United States General Accounting Office GAO Report to the Chairman, Permanent Subcommittee on Investigations, Committee on Governmental Affairs, U.S. Senate May 1999 U.S. CUSTOMS SERVICE Efforts to Curtail the Exportation of Stolen Vehicles GAO/OSI-99-10 United States GAO General Accounting Office Washington, D.C. 20548 Leter Office of Special Investigations B-279627 Letter May 12, 1999 The Honorable Susan M. Collins Chairman, Permanent Subcommittee on Investigations Committee on Governmental Affairs United States Senate Dear Madam Chairman: This report responds to your request that we describe efforts by the U.S. Customs Service to curtail the exportation of stolen vehicles from the United States. We briefed your office on the results of our inquiry and identified potential witnesses for future hearings. We also agreed to provide you a report describing (1) applicable regulations for exporting used, self-propelled vehicles from the United States, (2) Customs policies and procedures for controlling the export of these vehicles, (3) methods used to illegally export these vehicles, and (4) improvements in operations being considered by Customs. As you requested, we have also discussed current and proposed treaties that deal with the repatriation of stolen vehicles. As agreed, we visited selected port operations in Florida, Texas, and California1 in order to observe the current operating process for the exportation of used, self-propelled vehicles. We held discussions with Customs headquarters officials who concurred with our observations regarding Customs’ overall used-vehicle export operations. Summary At the ports we visited, Customs complied with its regulatory procedures for exporting used, self-propelled vehicles by reviewing the documentation of ownership and inspecting the vehicles presented for export to ensure that they were the vehicles described in the documentation. To circumvent Customs vehicle exportation procedures, thieves have used false documents as proof of vehicle ownership. They have also altered vehicle identification numbers (VIN), switched vehicles after inspection of VINs, hidden vehicles in containers, and driven vehicles across border crossings without reporting them. 1 We visited the Miami Seaport and Port Everglades, Florida; Port of Brownsville/Los Indios, Port of Hidalgo/Pharr, and Port of El Paso, Texas; and Port of San Francisco, California. Page 1 GAO/OSI-99-10 Exportation of Stolen Vehicles B-279627 In order to more efficiently and effectively deter the export of stolen vehicles, Customs has published proposed amendments to its regulations in the Federal Register.2 These amendments limit the type of document that can be used to establish proof of a vehicle’s ownership and would permit only an original or certified copy of title or an original manufacturer’s statement of origin as proof of ownership. In addition, Customs officials, state and federal law enforcement agencies, and the insurance industry are exploring methods, such as computer-assisted documentation checks and nonintrusive cargo container examinations, to curtail the export of stolen vehicles. The U.S. Department of State has been negotiating bilateral treaties with several countries to alleviate the difficulty that owners of stolen vehicles face when their vehicles have been transported across international borders. As requested, we have included a list of existing and proposed treaties. Background Customs reported that from 1996 to 1998, 1.84 million vehicles were presented for export from the United States: 582,173 in 1996; 642,838 in 1997; and 615,446 in 1998. Of these vehicles, Customs identified and seized 2,636 stolen vehicles valued at $38.1 million in fiscal year 1996; 2,119 stolen vehicles valued at $35.4 million in fiscal year 1997; and 2,109 stolen vehicles valued at $28.2 million in fiscal year 1998. During this same period, Customs made 547 arrests and obtained 265 convictions of individuals involved in the exportation of stolen vehicles. In addition, the National Insurance Crime Bureau (NICB)3 has estimated that 200,000 stolen vehicles are exported each year, some of which are included in the vehicles reported as exported by Customs from 1996 to 1998. These stolen vehicles had an estimated value of $3 billion ($1 billion per year). According to Customs officials, other law enforcement officials, and NICB intelligence data, most stolen vehicles are transported to Central America, South America, and Eastern Europe. 262 Fed. Reg. 55,764 (1997) (to be codified at 19 C.F.R. § 192). 3 NICB is a not-for-profit, tax-exempt organization that works closely with state and federal law enforcement authorities and maintains databases on exported vehicles. Page 2 GAO/OSI-99-10 Exportation of Stolen Vehicles B-279627 According to the Federal Bureau of Investigation’s (FBI) Criminal Justice Information System, 1.35 million vehicles valued at approximately $7.3 billion were reported stolen in 1997,4 with the highest number of thefts reported in major cities that are in close proximity to an international land crossing or seaport. While the number of vehicles reported stolen in 1997 declined slightly from that in 1995 (1.47 million) and in 1996 (1.4 million), the value per reported stolen vehicle increased from $5,129 in 1995 and $5,372 in 1996 to $5,416 in 1997. FBI officials advised us, however, that firm statistics on the number and value of stolen vehicles are not available because not all vehicle thefts are entered into the FBI’s National Crime Information Center (NCIC) database. They explained that not every vehicle theft is reported by the owner and that some state and local laws may classify the theft as the unauthorized use of a vehicle, insurance fraud, or bank fraud rather than a stolen vehicle. Regulations for Regulations for exporting used, self-propelled vehicles are contained in 19 C.F.R. part 192. The regulations at 19 C.F.R. section 192.2(a) and (b) Exporting Used, Self- require persons attempting to export automobiles, trucks, motorcycles, or propelled Vehicles buses to present the vehicle, an original or certified copy of the certificate of title, and two facsimiles5 of the original or certified copy to Customs at the port of exportation. If a certificate of title is not available due to state statutory requirements, the person attempting to export one of these vehicles may present another document to prove lawful ownership. Generally, all ownership documents must describe the vehicle and include the VIN or product identification number if the vehicle does not have a VIN. (19 C.F.R. section 192.2(a)) For vehicles that are to be exported by airplane or ship, the regulations provide that the documentation and vehicle must be presented at least 3 days prior to lading (loading). For vehicles that are to be driven or transported by rail or highway, the documentation must be presented 3 days prior to exportation; and the vehicle must be presented on the day of exportation. (19 C.F.R. section 192.2(c)) 4The latest year for which vehicle theft statistics are available is 1997. 5 Under a proposed amendment (62 Fed. Reg. 55,764), “facsimile” will be replaced with “copy” to avoid confusion. “Facsimile” is currently used interchangeably with “fax.” Page 3 GAO/OSI-99-10 Exportation of Stolen Vehicles B-279627 Customs personnel are required to stamp both facsimile documents with the date on which the exporter presents them at the port. The exporter’s stamped copy is the only documentation acceptable as proof of compliance with Customs requirements. (19 C.F.R. section 192.2(d)) Procedures for At each of the six ports we visited, Customs had designated a specific area to review the documentation of ownership and check if the vehicle Exporting Used, Self- presented matched the documentation. The inspection of vehicles and propelled Vehicles documents was conducted at an area adjacent to Customs’ processing office, the shipper’s facility, or a bonded warehouse. We found that Customs’ operating procedures for processing paperwork at each of the ports we visited complied with the regulatory requirements. Three of the six ports we visited were located in border areas in Texas where vehicles were either driven or transported by rail or highway. We learned that, consistent with the regulations, Customs personnel required exporters (1) to forward to Customs the appropriate documents by mail, courier, or electronic facsimile 3 days before the intended departure of the vehicle from the United States and (2) to present the vehicle on the day of export. Customs examined the documents upon receipt and, on the day of export, compared the documents with the vehicle to ensure that the vehicle matched the documentation. Similarly, Customs procedures at the other three ports we visited in San Francisco, Miami, and Port Everglades complied with the regulatory requirements for exporting vehicles by ship. In this regard, Customs required exporters to present the documentation and the vehicle at least 3 days prior to lading. Upon receipt of the vehicle and the documentation, Customs inspected the vehicle to determine if it matched the documentation. At each of the six ports we visited, Customs also routinely entered the VIN of vehicles being permanently exported into the Treasury Enforcement Communications System (TECS) to determine if the vehicles were listed as stolen. For vehicles not listed as stolen, Customs authenticated both facsimiles of ownership. Customs then returned one facsimile to the exporter and forwarded the other to NICB. In order to observe another process used to detect stolen vehicles, we accompanied the Miami Seaport inspectors and members of the local auto- theft task force on a random inspection of cars at the shipping yards along Page 4 GAO/OSI-99-10 Exportation of Stolen Vehicles B-279627 the Miami River. The inspectors and members of the task force checked to ensure that the cars ready for exportation had been approved by Customs. To do this, they compared the VIN on each vehicle with the documentation that the shipper had on file. They also entered the VIN of each vehicle into the NCIC database to determine if the vehicle had been stolen. At one shipping yard, they located five stolen vehicles, valued at over $144,000, for which the shipper had no documents. Methods Used to During our visits to the ports, we learned that thieves have circumvented Customs export procedures in three principal ways: they have used Circumvent Port duplicate or counterfeit titles and VIN plates; switched vehicles after Operation Procedures inspections; or not reported vehicles as exports, instead either concealing them in shipping containers or driving them across the border. False or Counterfeit Customs advised us that car thieves have used counterfeit or duplicate Documents and VINs titles as proof of vehicle ownership if they did not find original titles in the cars they had stolen. Thieves also have put counterfeit VIN plates on stolen cars. Customs explained, as an example, that a thief will obtain a duplicate title for a car6 that is similar in make, model, and color to the one stolen; install in the stolen vehicle a counterfeit VIN plate with the VIN that appears on the duplicate title; and export the car. A thief will also purchase a salvage vehicle, transfer that vehicle’s VIN plate to a stolen vehicle, and export the car. Vehicles Switched After Inspectors at seaports advised us that after Customs clears a vehicle for Inspections export, the vehicle is stored at a shipper’s facility or at an approved vehicle export broker’s location until it is exported. Customs has no control over access to these storage areas. In some cases after a car was cleared for export with the ownership papers in order, thieves switched the inspected car with a stolen car. In such cases, the stolen vehicle was usually the same make, model, and color as the inspected car, with a counterfeit VIN that matched the VIN in the paperwork presented to the inspector. When loading a vehicle, shippers checked the vehicle’s VIN against the VIN on the 6 In some instances, the duplicate title is sent to a mail drop. Page 5 GAO/OSI-99-10 Exportation of Stolen Vehicles B-279627 exporter’s stamped copy of ownership papers and, if the two VINs matched, shipped the car. Vehicles Not Reported for Customs has found a number of stolen vehicles hidden in containers whose Export contents were falsely manifested. For example, Customs found a hidden compartment built inside a container. Two stolen cars had been loaded into the compartment, and bags of cement were stacked in the compartment to conceal the vehicles and to discourage closer inspection. Customs advised us that with the millions of containers going through the ports each year, it is virtually impossible to open and inspect each one. Customs officials also told us that many stolen vehicles are simply driven over border crossings. Unless a car has been declared as an export, it will generally cross a border unchallenged. Customs Management Customs management told us that it is exploring a number of ways to curtail the exportation of stolen vehicles. Its efforts include the following: Initiatives • Customs proposed amendments to its regulations to address the documentation required for export.7 With regard to the documentation required for automobiles, trucks, vans, minivans, motorcycles, and buses, Customs proposed to accept only (1) an original or certified copy of title or (2) an original manufacturer’s statement of origin for untitled vehicles. Notarized copies of these documents will no longer be accepted. For vehicles that are leased or encumbered by a lien, the amendments require a letter from the lessor or lien holder approving the export. • In 1997, Customs initiated a pilot program at the Miami Seaport whereby inspectors electronically transmit to NICB on a daily basis information on all vehicles that Customs processed that day. NICB checks the information against its various databases and by the next morning provides Customs with a computerized printout that flags any vehicles with incorrect VINs, reported as stolen, identified as being leased, previously presented for export, and/or reported as salvaged. Customs 7 62 Fed. Reg. 55,764 (1997) (to be codified at 19 C.F.R. § 192). Page 6 GAO/OSI-99-10 Exportation of Stolen Vehicles B-279627 expanded this program to Port Everglades, Florida; Ports Houston, Nogales, and El Paso, Texas; and Port Wilmington, Delaware.8 • Customs is working with the FBI to develop an electronic database called “Project VINNY.” Under this project, Customs will electronically transmit vehicle exportation information for each port on a daily basis to the FBI’s Criminal Justice Information Services Division data center. At the data center, VINNY will be used to check the NCIC database and electronically forward the vehicle information to NICB for its database checks. NICB will respond to the data center, which will electronically forward both the NICB and NCIC data check results to the port. • Customs is field-testing portable, hand-held computer scanners that will give inspectors in the field instant access to TECS for VIN checks and identify vehicles that have already been presented for export. • Customs is working with the Port Authority of Miami in testing gamma- ray detection scanners for nonintrusive examinations of closed cargo containers, rail cars, and truck trailers. This system produces an x-ray- like image of a container’s contents. As a result of the test’s success, the state of Florida has ordered 10 scanners for installation at selected Florida ports. • As discussed below, Customs is working with the Department of State on additional treaties that provide a process to facilitate the repatriation of stolen vehicles. Customs has indicated that while all these projects are or will be beneficial, staffing resources and financial restrictions may impede implementation of some of them. Treaty Efforts The Department of State, through the Stolen Vehicle Treaty Program, has been working with Customs, the Department of Justice, and NICB to eliminate the difficulties faced by owners of vehicles that were stolen and transported across international borders. The United States currently has one treaty in force, a 1981 agreement with Mexico, that is designed to establish a uniform process for requesting the repatriation of illegally exported vehicles.9 8The program was also expanded to the Port of Los Angeles/Long Beach but was terminated on Apr. 1, 1998, due to funding limitations. 9 Convention for the Recovery and Return of Stolen or Embezzled Vehicles and Aircraft, Jan. 15, 1981, U.S.-Mex., 35 U.S.T. 325. Page 7 GAO/OSI-99-10 Exportation of Stolen Vehicles B-279627 In recent years, the Department of State has begun to negotiate a number of similar bilateral treaties with countries in Central America, the Caribbean, and Central Europe. These proposed treaties provide for timely notification to the owner of record when suspected stolen vehicles are located and seized by the authorities in countries other than the country of registration. In addition, the proposed treaties identify procedures to be followed in returning vehicles to their owners. These procedures require the country that has identified a suspected stolen vehicle to (1) safeguard the vehicle to prevent modification of the vehicle’s VIN, (2) notify the embassy of the country from which the vehicle was imported whether the vehicle will be returned, and (3) make the vehicle available to the owner within 15 days of deciding that it will be returned. While the proposed treaties provide a recovery process, they do not require that the stolen vehicle be returned if local courts award it to a third party in the country of recovery. Appendix I lists the existing and proposed treaty countries as well as data on the number of vehicles recovered from these countries. Scope and We conducted our initial work from June 19, 1997, to December 14, 1997, and subsequent work, as requested by your Subcommittee, from October 9, Methodology 1998, to March 8, 1999. We interviewed Customs headquarters officials and other Customs personnel responsible for issues concerning the exportation of vehicles. We also interviewed federal, state, and local law enforcement officials at Miami Seaport and Port Everglades, Florida; Port of Brownsville/Los Indios, Port of Hidalgo/Pharr, and Port of El Paso, Texas; and Port of San Francisco, California. We interviewed NICB officials and obtained information from participants of NICB conferences at which issues concerning stolen vehicles were discussed. We reviewed Customs policies and procedures for handling the exportation of stolen vehicles, procedures used at the different locations we visited, and documents related to vehicles being exported at the various locations. We discussed our limited observations with Customs personnel responsible for vehicle exportation. They concurred with our observations and advised us of proposed revisions to existing export procedures. As arranged with your office, unless you announce its contents earlier, we plan no further distribution of this report until 5 days after the date of this letter. At that time, we will send copies of the report to the Honorable Robert E. Rubin, Secretary of the Treasury; the Honorable David C. Williams, Treasury Inspector General; the Honorable Raymond W. Kelly, Page 8 GAO/OSI-99-10 Exportation of Stolen Vehicles B-279627 Commissioner of Customs; the Honorable Louis J. Freeh, Director of the FBI; and John G. Diliberto, President/Chief Executive Officer of NICB. Copies will also be made available to others upon request. If you have any questions or need additional information, please contact Assistant Director Stephen V. Iannucci of my staff at (202) 512-6722. Major contributors to this report are listed in appendix II. Sincerely yours, Robert H. Hast Acting Assistant Comptroller General for Special Investigations Page 9 GAO/OSI-99-10 Exportation of Stolen Vehicles Appendix I Treaties and Information Relating to Stolen Vehicle Recoveries in Foreign Countries AppeIx ndi Number of stolen vehicles located in the Number of vehicles Country Status foreign country in 1998 recovered,1996-1998 Mexicoa Active 6,345 6,011 Belize Pending b 0 Guatemalaa Pending 64 10 Dominican Republica Pending 37 33 Costa Rica Pending b 2 Panama Pending b 10 Venezuelaa Pending 55 15 El Salvador Pending b 0 Hondurasa Pending 36 0 Nicaragua Pending b 9 Polanda Pending 19 27 Russia Pending b 0 Note: NICB has advised us that although the existing treaty for facilitating recovery is with only Mexico, the other countries have followed the spirit of the pending treaties in allowing these vehicle recoveries. a These countries, along with Germany (23 vehicles), Ecuador (21 vehicles), Haiti (21 vehicles), and Belgium (16 vehicles), comprise the top 10 countries in which stolen vehicles were located in 1998. bInformation reflecting the number of stolen U.S. vehicles located in this country is not available. Page 10 GAO/OSI-99-10 Exportation of Stolen Vehicles Appendix II Major Contributors to This Report ApIpexndi Office of Special Kevin P. Craddock, Senior Special Agent Stephen V. Iannucci, Assistant Director Investigations, Barbara W. Alsip, Senior Communications Analyst Washington, D.C. Office of the General Barbara C. Coles, Senior Attorney Counsel, Washington, D.C. (600429) L ertet Page 11 GAO/OSI-99-10 Exportation of Stolen Vehicles Ordering Information The first copy of each GAO report and testimony is free. Additional copies are $2 each. Orders should be sent to the following address, accompanied by a check or money order made out to the Superintendent of Documents, when necessary, VISA and MasterCard credit cards are accepted, also. Orders for 100 or more copies to be mailed to a single address are discounted 25 percent. Orders by mail: U.S. General Accounting Office P.O. Box 37050 Washington, DC 20013 or visit: Room 1100 700 4th St. NW (corner of 4th and G Sts. 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U.S. Customs Service: Efforts to Curtail the Exportation of Stolen Vehicles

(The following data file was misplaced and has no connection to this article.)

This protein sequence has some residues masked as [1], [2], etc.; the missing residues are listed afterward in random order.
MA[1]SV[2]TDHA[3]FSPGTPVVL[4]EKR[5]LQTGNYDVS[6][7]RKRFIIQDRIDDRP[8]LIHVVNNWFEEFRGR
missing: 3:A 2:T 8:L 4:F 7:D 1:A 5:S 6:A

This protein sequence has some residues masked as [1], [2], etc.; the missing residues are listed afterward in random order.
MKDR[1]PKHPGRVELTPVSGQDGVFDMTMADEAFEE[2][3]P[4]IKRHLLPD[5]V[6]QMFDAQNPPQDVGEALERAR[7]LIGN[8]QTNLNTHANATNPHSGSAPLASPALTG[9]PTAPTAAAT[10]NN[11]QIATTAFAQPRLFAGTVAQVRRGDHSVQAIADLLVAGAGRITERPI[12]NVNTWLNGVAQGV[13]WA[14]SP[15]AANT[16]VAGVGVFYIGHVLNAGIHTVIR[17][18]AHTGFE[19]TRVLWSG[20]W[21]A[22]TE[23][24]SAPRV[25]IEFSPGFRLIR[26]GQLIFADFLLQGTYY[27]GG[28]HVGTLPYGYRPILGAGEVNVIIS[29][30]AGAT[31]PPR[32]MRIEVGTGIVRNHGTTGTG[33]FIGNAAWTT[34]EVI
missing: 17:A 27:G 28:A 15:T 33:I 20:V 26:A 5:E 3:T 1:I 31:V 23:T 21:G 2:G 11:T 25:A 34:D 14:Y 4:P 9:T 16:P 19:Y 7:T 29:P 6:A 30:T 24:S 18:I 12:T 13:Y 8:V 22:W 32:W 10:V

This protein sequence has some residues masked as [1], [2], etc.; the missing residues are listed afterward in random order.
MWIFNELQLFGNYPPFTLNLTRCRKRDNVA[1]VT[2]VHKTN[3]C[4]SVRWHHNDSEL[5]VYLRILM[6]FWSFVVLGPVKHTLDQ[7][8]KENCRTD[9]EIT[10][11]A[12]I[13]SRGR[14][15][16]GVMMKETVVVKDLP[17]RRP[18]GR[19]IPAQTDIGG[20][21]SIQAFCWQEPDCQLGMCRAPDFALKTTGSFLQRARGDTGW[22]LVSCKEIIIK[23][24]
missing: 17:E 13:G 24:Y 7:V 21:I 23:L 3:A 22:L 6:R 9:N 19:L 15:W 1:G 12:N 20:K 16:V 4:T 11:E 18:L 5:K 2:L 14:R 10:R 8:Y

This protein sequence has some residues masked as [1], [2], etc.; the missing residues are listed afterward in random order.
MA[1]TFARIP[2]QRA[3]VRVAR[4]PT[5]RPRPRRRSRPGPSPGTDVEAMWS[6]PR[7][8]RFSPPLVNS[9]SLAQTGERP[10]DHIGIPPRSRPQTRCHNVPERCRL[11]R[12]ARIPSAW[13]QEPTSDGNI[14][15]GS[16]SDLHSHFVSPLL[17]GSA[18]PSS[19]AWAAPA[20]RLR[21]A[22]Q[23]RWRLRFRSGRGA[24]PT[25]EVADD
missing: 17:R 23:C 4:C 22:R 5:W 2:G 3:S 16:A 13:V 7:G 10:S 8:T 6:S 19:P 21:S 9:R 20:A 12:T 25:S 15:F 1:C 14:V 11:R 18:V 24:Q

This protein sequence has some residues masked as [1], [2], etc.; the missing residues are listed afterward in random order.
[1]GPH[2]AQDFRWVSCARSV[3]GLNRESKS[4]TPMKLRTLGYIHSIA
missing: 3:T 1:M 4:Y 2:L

Published by the Government Accountability Office on 1999-05-12.
Below is a raw (and likely hideous) rendition of the original report. (PDF)